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Cat_mommy April 20th, 2013 07:26 PM

Cat throws up after eating
I have a 3 year old tabby cat that for the last few months she has been throwing up after eating (usually once or twice a month). She only throws up after eating her dry food. I have had her in to the vet for a checkup where I brought this up, and was told it can be normal in cats.

I have watched her eat and she doesn't seem to chew the kibble, she just inhales it. To me it seems like regurgitation.

Should I be worried?....

Loki Love April 20th, 2013 08:35 PM

We stopped feeding kibble altogether after Mr Miyagi ended up badly constipated and to the point where he was throwing up everything. He STILL cannot handle kibble to this day and that episode was going on 3 years ago.

What would happen if you did without the kibble for a while as a test to see if the vomiting stopped?

Barkingdog April 20th, 2013 08:44 PM

Maybe you could try feeling a little food at a time and see if that help, if your cat still vomit it up your cat may be allergic to it.

pattymac April 20th, 2013 11:17 PM

Mine will sometimes if they eat too fast. But yup I would be inclined to do away with the crunchies or fed wet as well. I feed mostly wet now, cats with urinary issues. they get about 1/2 cup between the 4 of them at night, to do them till morning. Does your cat get hairball stuff regularly? Being that it's spring (or at least it is by the calendar!!) they're likely shedding quite a bit.

Koteburo April 21st, 2013 12:41 AM

One of the most common causes is fast eating. Some cats just eat too fast and vomiting tends to happen when they do. Wet food might ease that or give a smaller portion to prevent your kitty from stuffing with food and once is done give the rest.

sugarcatmom April 21st, 2013 03:42 PM

[QUOTE=Cat_mommy;1056690]She only throws up after eating her dry food. I have had her in to the vet for a checkup where I brought this up, and was told it can be normal in cats.[/QUOTE]

I hate it when vets say that vomiting "is normal in cats". It isn't. It might be [I]common[/I], often because of an inappropriate (ie *dry*) diet, but it most certainly isn't [I]normal[/I]. I agree with the others: ditch the kibble. There are many reasons why cats shouldn't be eating it, and regurgitation is one.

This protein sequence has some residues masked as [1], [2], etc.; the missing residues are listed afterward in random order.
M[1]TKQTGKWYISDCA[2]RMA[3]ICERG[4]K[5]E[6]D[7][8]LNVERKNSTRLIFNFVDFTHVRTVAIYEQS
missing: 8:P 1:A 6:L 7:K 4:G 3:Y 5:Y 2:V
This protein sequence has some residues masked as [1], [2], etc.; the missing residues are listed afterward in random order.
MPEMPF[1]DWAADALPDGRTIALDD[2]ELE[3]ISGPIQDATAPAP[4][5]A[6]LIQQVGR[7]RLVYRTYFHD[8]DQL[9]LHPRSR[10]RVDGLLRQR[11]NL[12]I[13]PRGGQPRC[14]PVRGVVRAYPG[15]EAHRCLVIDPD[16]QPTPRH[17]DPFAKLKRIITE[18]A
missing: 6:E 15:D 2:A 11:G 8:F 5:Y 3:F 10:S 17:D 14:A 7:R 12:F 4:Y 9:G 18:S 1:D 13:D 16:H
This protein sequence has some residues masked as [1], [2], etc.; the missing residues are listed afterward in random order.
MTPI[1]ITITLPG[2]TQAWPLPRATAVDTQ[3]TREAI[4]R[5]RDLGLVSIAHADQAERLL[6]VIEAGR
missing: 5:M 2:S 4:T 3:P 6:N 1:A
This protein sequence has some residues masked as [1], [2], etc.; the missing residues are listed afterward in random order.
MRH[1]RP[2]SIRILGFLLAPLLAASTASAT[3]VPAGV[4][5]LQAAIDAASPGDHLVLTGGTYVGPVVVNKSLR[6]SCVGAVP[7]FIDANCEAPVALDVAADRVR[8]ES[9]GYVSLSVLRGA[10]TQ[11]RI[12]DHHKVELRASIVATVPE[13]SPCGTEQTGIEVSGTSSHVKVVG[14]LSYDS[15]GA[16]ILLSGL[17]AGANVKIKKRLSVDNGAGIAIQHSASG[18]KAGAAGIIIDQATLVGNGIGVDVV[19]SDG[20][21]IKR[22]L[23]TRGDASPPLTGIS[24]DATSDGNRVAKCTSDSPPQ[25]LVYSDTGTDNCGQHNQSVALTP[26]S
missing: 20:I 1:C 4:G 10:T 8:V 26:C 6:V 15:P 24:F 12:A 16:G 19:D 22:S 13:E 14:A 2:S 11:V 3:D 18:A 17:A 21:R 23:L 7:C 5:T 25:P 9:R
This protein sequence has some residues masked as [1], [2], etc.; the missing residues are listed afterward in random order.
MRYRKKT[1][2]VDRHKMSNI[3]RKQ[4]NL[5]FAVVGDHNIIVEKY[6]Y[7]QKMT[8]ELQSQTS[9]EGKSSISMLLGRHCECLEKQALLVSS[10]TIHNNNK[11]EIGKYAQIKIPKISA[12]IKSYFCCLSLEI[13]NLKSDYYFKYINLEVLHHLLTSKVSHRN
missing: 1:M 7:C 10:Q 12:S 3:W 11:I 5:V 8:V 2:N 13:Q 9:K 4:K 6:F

marko April 22nd, 2013 07:35 AM

1 Attachment(s)
I've been giving this company free advertising (because I keep mentioning them lol) for about 18 months now.

My cat baci is a human garbage can and eats too fast. I do believe that he actually developed pneumonia this year because kibble (during a few times we didn't use the pipolino) got into his lungs from eating so fast.

But this slows him right down and has made him less obsessive about food. Highly recommended even though it's pricey (40.00) for what it is. It is well constructed though.

Normally a bowl of kibble would be inhaled in 1-3 minutes. That same amount takes nearly 12 minutes (so the cat feels fuller - both vets and human doctors will attest to the fact that when you eat too fast your brain doesn't send the same "full" signals versus when the meal takes longer to finish).

In general though - wet food is far better than dry because cats need extra water and it's there in the wet food. (My Baci gets a mix of wet and dry)


Hope that may help

Mom2Kitty May 8th, 2013 10:10 PM

I second everyone who suggested just not giving your cat kibble at all. But, I will add that I had this problem with my cat, Kitty. She would eat so fast and then throw up kibble that had not been chewed at all. I did two things that made a big difference. One, I stopped using a cat bowl. I started using a little shallow baking pan (the one that came with my toaster oven.) I would spread the kibble out on that and it REALLY slowed down the speed of Kitty's eating. I also did not sit the pan directly on the floor. I placed it on a platform that was 2-3 inches high. My 'platform' was just an overturned plastic food container that was a couple inches deep.

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